Clay: Dislike is a very strong word. There are things I don’t like – but I shan’t say I ‘dislike’ them.
Clay: I wish he’d be more stable in his decisions.
Me: Any particular area?
Me: What’s the issue there?
Clay: Won’t you say 21 was a touch too many? Or 22 rather!
Me: Do you agree with his latest decision?
Clay: I would if he’d stick to it.
Me: Would you tell him you agree?
Clay: *smiles* We both know the answer to that. I definitely would, but no one lets me. Including you!
Me: If I let you speak Clay, that’ll be the end!
So, we were talking of Josh, but I also get to see a lot of Clay here.
Interviews are one of the very interesting and fantastic ways of delving deeper into a character. They are not only insightful, they give a dialog level sensitivity to the character – that is, you get to see how this character talks, what words they use, what’s their tone, and their attitude towards the conversation subject.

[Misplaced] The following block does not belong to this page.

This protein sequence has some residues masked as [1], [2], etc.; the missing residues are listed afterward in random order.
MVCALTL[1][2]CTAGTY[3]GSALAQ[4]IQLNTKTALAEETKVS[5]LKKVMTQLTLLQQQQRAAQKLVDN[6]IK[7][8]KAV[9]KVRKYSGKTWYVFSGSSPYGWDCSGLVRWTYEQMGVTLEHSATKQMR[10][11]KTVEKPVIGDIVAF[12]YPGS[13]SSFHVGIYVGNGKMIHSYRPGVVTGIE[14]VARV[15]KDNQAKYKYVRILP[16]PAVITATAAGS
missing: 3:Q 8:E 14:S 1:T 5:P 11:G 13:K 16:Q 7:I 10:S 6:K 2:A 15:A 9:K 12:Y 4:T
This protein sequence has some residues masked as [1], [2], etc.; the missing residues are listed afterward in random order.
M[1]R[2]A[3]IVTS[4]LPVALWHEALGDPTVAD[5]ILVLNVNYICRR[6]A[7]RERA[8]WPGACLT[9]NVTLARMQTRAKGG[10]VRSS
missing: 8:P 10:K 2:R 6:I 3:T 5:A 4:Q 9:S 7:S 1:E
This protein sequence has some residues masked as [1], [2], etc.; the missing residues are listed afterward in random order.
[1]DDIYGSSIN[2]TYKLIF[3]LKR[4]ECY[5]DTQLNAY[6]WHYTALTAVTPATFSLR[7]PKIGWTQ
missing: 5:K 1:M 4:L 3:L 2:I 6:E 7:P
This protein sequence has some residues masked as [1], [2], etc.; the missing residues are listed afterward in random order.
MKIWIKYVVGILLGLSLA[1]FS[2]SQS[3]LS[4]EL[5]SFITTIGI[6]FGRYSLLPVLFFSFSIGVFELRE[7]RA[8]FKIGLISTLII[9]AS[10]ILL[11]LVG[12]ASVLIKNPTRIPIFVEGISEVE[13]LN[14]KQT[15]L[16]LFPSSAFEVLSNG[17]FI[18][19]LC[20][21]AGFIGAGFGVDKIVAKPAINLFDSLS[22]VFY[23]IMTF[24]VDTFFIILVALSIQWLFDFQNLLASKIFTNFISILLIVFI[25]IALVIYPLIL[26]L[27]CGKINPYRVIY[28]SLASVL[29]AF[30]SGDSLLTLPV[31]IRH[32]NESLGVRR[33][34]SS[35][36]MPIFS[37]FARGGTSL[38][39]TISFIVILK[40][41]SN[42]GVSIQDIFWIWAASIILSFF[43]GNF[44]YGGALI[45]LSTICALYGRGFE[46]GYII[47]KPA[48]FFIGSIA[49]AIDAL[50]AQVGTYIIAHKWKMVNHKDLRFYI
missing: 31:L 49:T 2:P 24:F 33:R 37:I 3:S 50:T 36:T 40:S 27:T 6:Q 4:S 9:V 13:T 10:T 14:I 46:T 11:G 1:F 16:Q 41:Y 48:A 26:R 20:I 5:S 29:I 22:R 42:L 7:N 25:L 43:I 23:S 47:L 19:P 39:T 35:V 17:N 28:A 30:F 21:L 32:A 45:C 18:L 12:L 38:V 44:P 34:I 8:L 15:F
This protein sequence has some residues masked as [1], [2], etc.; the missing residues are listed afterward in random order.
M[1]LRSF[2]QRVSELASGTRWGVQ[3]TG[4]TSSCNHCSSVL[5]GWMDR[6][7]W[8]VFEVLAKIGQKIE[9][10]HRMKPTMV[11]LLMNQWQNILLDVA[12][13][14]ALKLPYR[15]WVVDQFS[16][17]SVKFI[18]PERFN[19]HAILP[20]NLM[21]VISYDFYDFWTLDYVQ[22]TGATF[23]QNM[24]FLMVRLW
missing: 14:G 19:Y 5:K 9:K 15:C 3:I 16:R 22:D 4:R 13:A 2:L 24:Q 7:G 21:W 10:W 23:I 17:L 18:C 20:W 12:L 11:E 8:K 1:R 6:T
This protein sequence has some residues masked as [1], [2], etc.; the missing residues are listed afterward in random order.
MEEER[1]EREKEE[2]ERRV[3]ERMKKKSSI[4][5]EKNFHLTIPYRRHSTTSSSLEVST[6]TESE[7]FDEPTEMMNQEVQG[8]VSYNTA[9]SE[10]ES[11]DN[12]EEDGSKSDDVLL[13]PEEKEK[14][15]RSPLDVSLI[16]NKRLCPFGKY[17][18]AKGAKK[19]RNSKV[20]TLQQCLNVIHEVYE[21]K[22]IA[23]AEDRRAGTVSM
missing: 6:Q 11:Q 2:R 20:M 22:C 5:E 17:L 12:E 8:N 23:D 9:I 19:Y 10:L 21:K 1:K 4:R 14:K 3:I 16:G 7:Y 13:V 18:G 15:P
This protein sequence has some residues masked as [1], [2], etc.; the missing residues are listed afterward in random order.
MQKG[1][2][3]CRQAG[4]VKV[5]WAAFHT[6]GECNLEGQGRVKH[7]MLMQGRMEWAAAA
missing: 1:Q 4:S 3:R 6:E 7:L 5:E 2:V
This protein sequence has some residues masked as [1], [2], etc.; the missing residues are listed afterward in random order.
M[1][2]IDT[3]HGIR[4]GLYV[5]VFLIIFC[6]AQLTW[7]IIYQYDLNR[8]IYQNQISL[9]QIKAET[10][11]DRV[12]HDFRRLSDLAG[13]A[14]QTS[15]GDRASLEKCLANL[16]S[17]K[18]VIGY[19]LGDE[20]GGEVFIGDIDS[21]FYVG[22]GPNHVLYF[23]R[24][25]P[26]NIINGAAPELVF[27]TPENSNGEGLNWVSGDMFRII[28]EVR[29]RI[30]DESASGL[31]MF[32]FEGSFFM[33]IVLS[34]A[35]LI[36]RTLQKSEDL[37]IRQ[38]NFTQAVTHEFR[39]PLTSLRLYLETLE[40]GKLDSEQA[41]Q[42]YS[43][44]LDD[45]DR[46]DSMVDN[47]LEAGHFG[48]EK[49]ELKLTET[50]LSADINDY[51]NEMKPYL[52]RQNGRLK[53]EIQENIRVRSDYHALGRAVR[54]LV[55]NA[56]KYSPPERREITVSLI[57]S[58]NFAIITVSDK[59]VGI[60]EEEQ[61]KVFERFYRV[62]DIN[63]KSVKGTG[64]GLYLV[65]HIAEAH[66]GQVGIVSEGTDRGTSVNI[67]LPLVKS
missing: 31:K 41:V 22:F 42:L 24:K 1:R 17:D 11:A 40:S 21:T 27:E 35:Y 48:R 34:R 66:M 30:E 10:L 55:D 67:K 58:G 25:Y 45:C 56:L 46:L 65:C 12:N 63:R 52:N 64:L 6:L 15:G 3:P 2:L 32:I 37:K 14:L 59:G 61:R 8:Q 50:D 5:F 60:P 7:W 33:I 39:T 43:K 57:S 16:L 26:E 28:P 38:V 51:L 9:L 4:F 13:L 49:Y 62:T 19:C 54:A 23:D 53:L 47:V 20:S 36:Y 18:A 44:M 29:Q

Another useful bit is in Naming the character.
This requires some research some time – into the name databases. It is easier these days with the internet.
I had started with finding names that seemed to fit the character I was writing. Any name that seemed to agree with the person, their stature, their general personality.
However, then I started to write a fantasy. Now I needed names that would not be the usual names. Either I could make up names (and I was not good at this. The names I made were weird of the serious variety) OR I could hunt unusual names. But then, just on the basis on their being rare, I could not name the character.